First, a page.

Watching political campaigns solicit support for the upcoming midterms seems like more of a middle school food fight than adults intent on convincing an electorate they are best suited to serve their interests. Today’s campaigns appear more focused on throwing as much mac ‘n cheese at each other as possible before the vice principal arrives than implementing policies to address critical issues facing Americans. Such is the state of our political discourse, which has been floating in the toilet bowl for some time now, while we seem unable to reach for the flush handle, let alone a plumber’s helper. But there is a way out.

Two extremes, it is hypothesized, act to balance and, in effect, cancel each other out. If only that were so. America’s national political reality suggests a different outcome: extremists smother truth in its crib killing any prospect of progress while leaving the majority in the middle in a paralyzed stupor gasping for hope. The search for eyeballs and ratings by the media—both traditional and social—assure us that outrage gets all the attention. Our media has evolved from a source of information to one of entertainment and, now, hackneyed provocation. From intelligence to delusion. Calm, common sense, compromise and consensus—fundamental democratic modalities—are too boring to garner coverage. A candidate for national office who has values, integrity, and competence in leadership has little chance of winning.

As the midterm elections approach, candidates on the right decry the many threats of the radical woke left who are taking your America away! Meanwhile, candidates on the left warn of the extremist right whose secret desires include setting new fires in the public square to burn deviant progressives (like you!) at the stake. Both have learned the lesson of Trump well: stoke fear and anger to procure and maintain power. Trumpism has metastasized across both political parties. Serving the interests of the people has become a quaint passé notion of a bygone era.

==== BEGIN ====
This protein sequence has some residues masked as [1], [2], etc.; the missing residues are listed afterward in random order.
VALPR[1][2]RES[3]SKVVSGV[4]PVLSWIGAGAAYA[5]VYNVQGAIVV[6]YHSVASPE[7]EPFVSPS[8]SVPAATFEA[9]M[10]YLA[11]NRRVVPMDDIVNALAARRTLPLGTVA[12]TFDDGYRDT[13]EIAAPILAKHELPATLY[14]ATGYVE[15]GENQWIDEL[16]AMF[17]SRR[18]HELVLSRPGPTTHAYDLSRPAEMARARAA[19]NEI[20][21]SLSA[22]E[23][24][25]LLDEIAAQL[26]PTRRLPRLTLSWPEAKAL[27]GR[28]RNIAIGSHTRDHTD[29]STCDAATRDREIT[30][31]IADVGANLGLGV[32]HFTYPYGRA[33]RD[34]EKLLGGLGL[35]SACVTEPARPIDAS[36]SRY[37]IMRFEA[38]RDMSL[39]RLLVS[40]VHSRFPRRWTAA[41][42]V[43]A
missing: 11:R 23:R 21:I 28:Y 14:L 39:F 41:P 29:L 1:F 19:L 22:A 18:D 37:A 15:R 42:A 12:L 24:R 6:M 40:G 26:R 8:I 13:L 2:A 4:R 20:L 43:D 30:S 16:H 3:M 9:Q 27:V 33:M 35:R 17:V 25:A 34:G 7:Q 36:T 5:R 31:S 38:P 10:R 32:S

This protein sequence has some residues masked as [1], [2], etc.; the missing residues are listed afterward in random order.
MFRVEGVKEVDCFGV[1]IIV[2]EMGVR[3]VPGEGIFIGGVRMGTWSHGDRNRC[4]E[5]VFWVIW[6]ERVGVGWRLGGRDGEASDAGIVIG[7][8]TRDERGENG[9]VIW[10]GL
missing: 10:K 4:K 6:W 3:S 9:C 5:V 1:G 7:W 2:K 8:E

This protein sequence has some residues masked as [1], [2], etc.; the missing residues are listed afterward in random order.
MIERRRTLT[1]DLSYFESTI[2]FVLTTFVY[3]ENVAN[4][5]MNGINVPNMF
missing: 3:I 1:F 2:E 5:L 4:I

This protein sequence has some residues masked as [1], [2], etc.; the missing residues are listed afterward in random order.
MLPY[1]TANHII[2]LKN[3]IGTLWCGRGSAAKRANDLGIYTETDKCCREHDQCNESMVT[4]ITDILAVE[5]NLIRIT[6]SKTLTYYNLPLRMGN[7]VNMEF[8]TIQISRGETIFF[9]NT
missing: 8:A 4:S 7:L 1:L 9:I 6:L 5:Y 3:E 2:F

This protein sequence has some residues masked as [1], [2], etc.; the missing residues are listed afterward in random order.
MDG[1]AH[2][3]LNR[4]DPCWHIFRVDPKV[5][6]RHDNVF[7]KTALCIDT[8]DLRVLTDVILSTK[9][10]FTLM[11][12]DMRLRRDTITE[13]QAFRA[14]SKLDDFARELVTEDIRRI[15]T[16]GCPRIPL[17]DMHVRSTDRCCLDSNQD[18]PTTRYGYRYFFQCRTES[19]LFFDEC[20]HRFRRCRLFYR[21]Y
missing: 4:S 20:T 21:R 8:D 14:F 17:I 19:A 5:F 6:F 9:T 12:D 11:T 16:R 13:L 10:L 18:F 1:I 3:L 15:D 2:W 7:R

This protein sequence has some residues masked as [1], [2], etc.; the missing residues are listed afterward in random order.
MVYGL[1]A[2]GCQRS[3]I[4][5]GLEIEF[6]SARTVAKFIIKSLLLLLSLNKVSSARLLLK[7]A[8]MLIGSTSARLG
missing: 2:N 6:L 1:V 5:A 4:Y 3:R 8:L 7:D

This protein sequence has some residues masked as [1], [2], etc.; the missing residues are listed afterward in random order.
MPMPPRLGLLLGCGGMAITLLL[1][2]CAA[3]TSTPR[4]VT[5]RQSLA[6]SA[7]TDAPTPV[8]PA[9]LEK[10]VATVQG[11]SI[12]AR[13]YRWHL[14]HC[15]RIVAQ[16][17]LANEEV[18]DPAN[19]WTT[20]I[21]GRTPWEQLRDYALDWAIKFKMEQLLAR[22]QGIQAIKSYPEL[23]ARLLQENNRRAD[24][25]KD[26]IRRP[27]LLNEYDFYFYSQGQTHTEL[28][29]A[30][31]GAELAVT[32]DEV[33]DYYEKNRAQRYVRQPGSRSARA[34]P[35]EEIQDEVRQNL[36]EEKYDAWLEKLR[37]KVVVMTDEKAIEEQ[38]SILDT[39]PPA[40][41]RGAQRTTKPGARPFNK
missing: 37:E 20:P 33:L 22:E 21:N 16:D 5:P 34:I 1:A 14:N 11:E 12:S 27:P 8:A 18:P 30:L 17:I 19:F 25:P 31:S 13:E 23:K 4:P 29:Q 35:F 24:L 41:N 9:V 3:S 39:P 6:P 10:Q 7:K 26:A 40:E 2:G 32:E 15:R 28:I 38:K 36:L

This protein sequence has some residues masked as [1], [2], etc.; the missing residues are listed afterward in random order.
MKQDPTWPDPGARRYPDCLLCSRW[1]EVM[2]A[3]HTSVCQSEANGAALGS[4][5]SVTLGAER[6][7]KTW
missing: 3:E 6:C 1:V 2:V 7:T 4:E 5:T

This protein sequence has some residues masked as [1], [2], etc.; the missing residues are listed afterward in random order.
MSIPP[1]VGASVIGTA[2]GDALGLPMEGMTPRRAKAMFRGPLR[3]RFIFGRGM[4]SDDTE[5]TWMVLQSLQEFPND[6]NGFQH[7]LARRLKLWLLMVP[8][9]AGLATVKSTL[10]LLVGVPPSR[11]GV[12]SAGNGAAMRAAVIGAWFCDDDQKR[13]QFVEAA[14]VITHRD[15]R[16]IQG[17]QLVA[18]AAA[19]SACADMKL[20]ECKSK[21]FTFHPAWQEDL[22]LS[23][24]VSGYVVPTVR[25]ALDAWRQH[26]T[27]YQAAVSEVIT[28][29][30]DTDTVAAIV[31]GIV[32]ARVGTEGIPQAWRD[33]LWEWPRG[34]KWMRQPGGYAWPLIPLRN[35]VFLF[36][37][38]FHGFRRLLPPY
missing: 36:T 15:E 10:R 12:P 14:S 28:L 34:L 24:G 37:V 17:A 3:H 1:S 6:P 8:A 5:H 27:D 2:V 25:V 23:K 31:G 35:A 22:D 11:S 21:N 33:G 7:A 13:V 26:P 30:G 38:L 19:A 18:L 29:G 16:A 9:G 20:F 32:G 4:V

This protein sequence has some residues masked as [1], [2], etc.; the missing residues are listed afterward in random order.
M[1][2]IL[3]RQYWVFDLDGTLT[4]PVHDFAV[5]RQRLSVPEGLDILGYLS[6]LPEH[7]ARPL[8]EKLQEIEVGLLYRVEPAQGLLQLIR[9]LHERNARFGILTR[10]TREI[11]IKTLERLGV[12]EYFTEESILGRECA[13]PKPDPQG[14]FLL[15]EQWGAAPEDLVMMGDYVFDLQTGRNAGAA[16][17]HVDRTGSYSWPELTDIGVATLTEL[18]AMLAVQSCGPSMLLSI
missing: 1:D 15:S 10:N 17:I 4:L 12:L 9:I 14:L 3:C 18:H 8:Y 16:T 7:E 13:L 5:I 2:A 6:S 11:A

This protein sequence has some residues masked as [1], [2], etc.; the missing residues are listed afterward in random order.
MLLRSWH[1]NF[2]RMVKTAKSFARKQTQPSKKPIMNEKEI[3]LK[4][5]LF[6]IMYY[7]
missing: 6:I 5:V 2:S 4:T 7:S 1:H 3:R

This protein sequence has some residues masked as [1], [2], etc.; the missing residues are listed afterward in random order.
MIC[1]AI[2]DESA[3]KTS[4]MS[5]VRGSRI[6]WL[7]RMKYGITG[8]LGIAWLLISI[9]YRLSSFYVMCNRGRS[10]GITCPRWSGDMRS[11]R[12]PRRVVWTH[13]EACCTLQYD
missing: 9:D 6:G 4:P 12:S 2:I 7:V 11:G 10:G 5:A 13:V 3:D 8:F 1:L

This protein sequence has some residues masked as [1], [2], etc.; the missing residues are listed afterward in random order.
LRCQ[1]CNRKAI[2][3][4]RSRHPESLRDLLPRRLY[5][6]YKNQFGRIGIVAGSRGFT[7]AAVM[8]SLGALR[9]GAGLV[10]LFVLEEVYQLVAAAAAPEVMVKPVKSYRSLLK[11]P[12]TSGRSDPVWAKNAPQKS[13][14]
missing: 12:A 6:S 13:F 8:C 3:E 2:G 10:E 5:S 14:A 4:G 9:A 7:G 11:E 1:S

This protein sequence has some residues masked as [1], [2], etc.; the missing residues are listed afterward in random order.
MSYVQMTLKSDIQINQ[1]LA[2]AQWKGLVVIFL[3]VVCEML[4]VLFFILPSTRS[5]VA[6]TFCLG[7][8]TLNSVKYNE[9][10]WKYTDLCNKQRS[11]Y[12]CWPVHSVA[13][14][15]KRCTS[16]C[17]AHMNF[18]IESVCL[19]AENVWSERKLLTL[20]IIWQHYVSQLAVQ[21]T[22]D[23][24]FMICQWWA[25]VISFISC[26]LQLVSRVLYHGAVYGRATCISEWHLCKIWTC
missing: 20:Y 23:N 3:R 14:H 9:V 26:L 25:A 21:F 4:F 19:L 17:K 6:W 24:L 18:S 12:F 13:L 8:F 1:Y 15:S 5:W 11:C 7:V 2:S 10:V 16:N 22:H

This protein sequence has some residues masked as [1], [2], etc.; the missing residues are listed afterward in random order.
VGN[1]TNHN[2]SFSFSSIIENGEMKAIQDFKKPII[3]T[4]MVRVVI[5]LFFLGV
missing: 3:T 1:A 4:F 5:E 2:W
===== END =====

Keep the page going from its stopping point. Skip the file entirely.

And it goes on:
The result? The greatest empire in the history of the world—the United States of America—has entered a period of precipitous decline. Both its hard and soft powers—of coercion and persuasion—have lost their relative prowess; mostly from self-inflicted wounds. Regardless of political dysfunction, that was, however, expected to occur. America’s unipolar moment (as international relation’s scholars refer to hegemonic power) are called moments for a reason: they never last. Frankly, the international system, which exists in a state of perpetual anarchy, is much more stable when held up by multiple competing interests than with one superpower, however benevolent a particular superpower may seem. A balance of power—widely distributed—is generally believed to be more effective in supporting the welfare of all.